“I decided to sue Harvard because while they did make some effort ... the first semester we were online to mitigate things, they just have not lowered tuition," he told ABC News in an interview.
WATCH: US Students File Lawsuits
Master’s candidates at New York University Stern School of Business are protesting a 3.5% tuition hike and are asking for a 5% to 10% reduction because of the shift to remote education.
Students are also considering taking off the fall semester if classes go remote.
In a survey by the Yale Daily News, 52.8% of respondents said they would “likely or definitely” take a leave of absence if the semester was fully online. Twenty-six percent said they would “likely or definitely” take a leave of absence if the semester was to follow a hybrid semester format.
“If fall is online I might have to take a semester off because I can’t do this again,” tweeted Grace Pauly, a junior at Florida State University.
Students abroad are also taking action, demanding refunds or reductions for the fall.
In South Korea, numerous universities filed a class action lawsuit against the Ministry of Education, demanding partial refunds because of learning disruptions during the pandemic.
The National University Student Council created a student group called the Movement for Tuition Refunds, where an estimated 3,500 students from 42 universities have participated in the lawsuit, according to local news sources.
After student protests and meetings with student leaders, Konkuk University, a private university in Seoul, became the first institution to enact a partial refund. The university agreed to an 8.3% cut in tuition for the fall semester, according to the Yonhap News Agency.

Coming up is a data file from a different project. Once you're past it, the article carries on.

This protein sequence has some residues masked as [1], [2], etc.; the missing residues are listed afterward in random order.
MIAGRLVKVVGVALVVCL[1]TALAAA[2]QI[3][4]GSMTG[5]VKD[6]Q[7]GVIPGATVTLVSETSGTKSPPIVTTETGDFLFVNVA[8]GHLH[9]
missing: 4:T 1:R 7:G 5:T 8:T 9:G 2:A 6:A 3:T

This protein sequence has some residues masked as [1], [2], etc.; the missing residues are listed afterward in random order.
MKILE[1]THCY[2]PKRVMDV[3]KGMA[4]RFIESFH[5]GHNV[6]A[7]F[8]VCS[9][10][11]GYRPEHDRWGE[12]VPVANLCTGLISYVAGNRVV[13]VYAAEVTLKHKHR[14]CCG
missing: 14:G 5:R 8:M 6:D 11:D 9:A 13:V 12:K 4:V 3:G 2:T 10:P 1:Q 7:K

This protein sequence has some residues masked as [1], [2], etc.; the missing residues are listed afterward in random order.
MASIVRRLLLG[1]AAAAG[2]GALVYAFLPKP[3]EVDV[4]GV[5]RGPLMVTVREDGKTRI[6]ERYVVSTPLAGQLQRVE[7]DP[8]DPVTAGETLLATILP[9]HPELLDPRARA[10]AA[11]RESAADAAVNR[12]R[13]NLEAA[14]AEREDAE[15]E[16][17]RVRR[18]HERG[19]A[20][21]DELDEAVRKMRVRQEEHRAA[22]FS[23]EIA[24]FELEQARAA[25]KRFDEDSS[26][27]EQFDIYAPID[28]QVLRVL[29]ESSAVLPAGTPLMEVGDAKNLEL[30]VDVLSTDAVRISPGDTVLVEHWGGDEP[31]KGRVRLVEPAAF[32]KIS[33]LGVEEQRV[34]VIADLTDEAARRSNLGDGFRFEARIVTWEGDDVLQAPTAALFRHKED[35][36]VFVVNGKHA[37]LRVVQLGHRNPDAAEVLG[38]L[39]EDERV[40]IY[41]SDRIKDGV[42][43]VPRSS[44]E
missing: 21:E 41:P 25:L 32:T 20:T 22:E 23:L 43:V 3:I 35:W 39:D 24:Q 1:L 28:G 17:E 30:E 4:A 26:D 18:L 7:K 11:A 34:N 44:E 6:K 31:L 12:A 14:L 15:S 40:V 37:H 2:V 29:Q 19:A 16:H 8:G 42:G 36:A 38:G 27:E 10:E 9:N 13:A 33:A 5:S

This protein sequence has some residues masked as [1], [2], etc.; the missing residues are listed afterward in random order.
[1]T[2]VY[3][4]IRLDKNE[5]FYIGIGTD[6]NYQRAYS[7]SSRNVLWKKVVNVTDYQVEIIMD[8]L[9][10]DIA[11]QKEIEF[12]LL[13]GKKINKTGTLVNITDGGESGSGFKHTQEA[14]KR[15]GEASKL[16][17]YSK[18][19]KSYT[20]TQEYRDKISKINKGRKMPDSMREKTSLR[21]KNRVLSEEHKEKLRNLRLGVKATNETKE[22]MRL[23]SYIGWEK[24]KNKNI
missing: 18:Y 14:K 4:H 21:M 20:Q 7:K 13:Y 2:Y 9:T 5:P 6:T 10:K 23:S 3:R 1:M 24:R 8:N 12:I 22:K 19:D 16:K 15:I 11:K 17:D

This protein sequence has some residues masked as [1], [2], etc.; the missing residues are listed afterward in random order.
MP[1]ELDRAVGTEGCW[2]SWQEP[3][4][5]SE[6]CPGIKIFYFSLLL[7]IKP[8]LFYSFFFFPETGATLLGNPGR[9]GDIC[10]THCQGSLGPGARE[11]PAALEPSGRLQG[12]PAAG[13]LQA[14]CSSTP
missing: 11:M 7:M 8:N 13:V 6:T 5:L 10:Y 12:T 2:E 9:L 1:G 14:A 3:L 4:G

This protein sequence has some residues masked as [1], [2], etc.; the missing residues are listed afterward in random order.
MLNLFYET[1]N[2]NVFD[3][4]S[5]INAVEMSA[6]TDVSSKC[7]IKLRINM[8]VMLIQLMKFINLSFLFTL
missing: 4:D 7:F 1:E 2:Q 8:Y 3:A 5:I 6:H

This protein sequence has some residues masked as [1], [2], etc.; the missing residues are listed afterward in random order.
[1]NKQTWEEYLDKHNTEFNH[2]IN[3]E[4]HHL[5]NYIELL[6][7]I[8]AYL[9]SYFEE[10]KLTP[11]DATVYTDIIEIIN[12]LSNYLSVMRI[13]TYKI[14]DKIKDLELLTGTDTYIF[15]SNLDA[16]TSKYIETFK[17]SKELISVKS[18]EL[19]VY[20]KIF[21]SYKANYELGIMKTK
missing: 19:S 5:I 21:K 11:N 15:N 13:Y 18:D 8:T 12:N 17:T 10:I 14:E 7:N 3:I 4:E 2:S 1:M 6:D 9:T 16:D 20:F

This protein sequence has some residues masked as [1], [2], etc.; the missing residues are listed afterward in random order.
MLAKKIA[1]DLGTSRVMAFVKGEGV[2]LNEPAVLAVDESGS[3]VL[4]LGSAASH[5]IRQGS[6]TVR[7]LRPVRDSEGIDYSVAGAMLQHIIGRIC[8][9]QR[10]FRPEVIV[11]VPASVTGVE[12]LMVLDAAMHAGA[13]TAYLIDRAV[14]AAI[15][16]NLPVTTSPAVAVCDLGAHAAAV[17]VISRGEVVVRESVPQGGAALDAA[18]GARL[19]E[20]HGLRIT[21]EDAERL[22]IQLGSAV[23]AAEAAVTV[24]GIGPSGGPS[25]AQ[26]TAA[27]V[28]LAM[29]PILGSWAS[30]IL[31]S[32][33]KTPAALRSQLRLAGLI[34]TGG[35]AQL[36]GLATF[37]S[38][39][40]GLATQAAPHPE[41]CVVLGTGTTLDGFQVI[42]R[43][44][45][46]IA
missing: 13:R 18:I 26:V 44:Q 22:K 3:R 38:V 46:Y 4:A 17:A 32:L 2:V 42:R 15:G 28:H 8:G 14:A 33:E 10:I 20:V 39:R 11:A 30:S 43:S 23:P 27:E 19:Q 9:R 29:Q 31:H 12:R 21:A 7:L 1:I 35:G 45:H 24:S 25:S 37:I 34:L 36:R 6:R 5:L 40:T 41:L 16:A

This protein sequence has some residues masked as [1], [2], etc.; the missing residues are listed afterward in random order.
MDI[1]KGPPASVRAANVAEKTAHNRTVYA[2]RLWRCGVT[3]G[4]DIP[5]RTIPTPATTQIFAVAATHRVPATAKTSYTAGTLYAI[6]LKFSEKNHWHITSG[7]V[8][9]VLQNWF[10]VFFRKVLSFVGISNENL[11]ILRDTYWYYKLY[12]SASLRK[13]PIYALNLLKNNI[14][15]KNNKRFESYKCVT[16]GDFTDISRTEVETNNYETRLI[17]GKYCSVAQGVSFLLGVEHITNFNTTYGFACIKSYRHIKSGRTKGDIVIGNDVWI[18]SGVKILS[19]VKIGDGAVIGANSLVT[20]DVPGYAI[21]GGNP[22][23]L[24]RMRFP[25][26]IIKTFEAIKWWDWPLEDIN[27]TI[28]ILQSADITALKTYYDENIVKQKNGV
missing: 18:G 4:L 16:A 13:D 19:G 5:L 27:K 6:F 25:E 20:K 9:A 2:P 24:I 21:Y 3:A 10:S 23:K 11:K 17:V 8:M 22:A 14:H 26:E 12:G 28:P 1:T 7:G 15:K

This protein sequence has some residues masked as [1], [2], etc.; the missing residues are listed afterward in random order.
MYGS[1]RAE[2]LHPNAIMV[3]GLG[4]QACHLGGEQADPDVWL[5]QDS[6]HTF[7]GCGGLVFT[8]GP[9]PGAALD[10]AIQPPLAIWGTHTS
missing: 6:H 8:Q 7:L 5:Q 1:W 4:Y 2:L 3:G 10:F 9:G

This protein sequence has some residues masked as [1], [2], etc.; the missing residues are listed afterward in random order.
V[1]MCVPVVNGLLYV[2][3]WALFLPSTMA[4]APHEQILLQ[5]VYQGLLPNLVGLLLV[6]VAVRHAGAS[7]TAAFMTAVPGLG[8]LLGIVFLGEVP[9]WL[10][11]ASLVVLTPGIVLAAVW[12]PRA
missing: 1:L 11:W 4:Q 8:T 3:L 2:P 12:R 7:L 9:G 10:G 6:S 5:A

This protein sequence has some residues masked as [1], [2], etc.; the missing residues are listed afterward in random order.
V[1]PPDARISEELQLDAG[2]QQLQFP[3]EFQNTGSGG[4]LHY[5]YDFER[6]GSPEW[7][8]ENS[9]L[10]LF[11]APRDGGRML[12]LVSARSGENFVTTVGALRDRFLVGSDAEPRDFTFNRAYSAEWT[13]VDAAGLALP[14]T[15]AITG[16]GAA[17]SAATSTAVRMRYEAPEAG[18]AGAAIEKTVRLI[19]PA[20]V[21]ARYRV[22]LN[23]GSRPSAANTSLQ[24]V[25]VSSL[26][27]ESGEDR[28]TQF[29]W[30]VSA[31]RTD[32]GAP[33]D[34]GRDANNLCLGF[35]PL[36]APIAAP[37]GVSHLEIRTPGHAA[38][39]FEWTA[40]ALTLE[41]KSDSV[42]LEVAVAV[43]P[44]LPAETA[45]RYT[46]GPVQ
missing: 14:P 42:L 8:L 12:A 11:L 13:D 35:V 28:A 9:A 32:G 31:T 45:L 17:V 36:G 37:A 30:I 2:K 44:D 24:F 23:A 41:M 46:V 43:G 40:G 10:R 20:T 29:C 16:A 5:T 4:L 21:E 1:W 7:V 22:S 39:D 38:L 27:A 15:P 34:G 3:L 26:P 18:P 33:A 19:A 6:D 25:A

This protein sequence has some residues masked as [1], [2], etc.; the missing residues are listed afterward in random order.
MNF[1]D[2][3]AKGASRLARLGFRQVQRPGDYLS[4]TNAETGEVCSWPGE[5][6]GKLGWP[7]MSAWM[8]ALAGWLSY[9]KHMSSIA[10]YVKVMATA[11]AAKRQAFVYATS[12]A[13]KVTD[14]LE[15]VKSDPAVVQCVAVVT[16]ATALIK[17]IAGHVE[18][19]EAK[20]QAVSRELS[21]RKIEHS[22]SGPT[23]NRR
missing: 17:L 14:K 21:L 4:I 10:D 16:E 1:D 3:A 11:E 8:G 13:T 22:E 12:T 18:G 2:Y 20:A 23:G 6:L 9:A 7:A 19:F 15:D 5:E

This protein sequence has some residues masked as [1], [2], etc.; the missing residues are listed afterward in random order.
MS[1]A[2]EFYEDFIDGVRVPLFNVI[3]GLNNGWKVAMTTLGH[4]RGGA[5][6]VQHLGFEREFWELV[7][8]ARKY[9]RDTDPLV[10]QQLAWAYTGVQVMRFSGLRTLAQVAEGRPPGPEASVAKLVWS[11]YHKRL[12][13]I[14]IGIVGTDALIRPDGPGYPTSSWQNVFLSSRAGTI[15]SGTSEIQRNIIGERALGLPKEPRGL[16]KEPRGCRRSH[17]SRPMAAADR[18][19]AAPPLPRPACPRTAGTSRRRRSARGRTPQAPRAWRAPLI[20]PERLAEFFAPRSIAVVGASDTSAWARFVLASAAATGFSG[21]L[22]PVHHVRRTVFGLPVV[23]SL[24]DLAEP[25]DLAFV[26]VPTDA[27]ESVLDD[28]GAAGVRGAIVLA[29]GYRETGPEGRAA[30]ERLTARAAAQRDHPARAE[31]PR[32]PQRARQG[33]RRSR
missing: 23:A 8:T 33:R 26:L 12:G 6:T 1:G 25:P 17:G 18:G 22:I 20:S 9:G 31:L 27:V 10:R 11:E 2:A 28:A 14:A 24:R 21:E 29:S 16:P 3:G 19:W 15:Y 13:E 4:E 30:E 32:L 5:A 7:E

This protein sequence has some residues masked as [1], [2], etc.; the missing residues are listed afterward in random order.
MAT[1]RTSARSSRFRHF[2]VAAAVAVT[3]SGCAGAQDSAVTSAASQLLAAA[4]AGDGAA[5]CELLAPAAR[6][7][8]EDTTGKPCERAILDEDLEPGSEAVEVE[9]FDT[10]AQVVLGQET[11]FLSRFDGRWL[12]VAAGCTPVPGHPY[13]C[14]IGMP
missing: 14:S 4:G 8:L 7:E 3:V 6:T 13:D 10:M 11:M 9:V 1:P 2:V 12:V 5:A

JeonBuk National University in Jeonju became the first national university to refund 10% of spring semester tuition, according to YTN. The Korean Council for University Education announced that almost 40% of universities in South Korea will partially refund tuition fees.
In the Philippines, the National Union of Students of the Philippines called for the Philippines Department of Education to reject tuition hike applications.
“But for the National Union of Students of the Philippines, the broadest and longest existing alliance of student councils in the country, no tuition and other fees increase will be reasonable while ordinary Filipinos are suffering from the economic impact of the COVID-19 pandemic,” read a statement from the NUSP.
Lakehead University in Thunder Bay, Canada, also drew disapproval from students because of its tuition hike, especially for international students.
International tuition for the engineering school rose by almost 13%, and international students explained they feel like “cash cows” because of the hike, according to CBC News.
Some universities have frozen tuition fees or have created COVID-19 relief funds and scholarships to assist with financial needs for students.
Massachusetts Institute of Technology is freezing tuition despite an earlier hike and is offering a $5,000 grant to all undergraduate students to offset their annual costs. All undergraduate students will also be offered at least one semester of a paid research, teaching or service opportunity, carrying a stipend of up to $1,900.
All Minnesota state colleges and universities said they would freeze tuition fees for fall, keeping rates at the same level charged for the previous fiscal year.
The University of Maryland also announced a freeze for tuition, room and board for the 2020-2021 academic year.
The College of William & Mary initially adopted a 3% tuition increase for incoming in-state undergraduates but rolled back on their decision and ensured that all tuition and mandatory fees stay flat.
Tufts University has a COVID-19 Emergency Fund of which dependent students can receive up to $1,000 and independent students $1,800.
Duke University announced three kinds of COVID-19 relief funds, with seed funding of $9 million from the university to provide assistance for members of the university and local communities.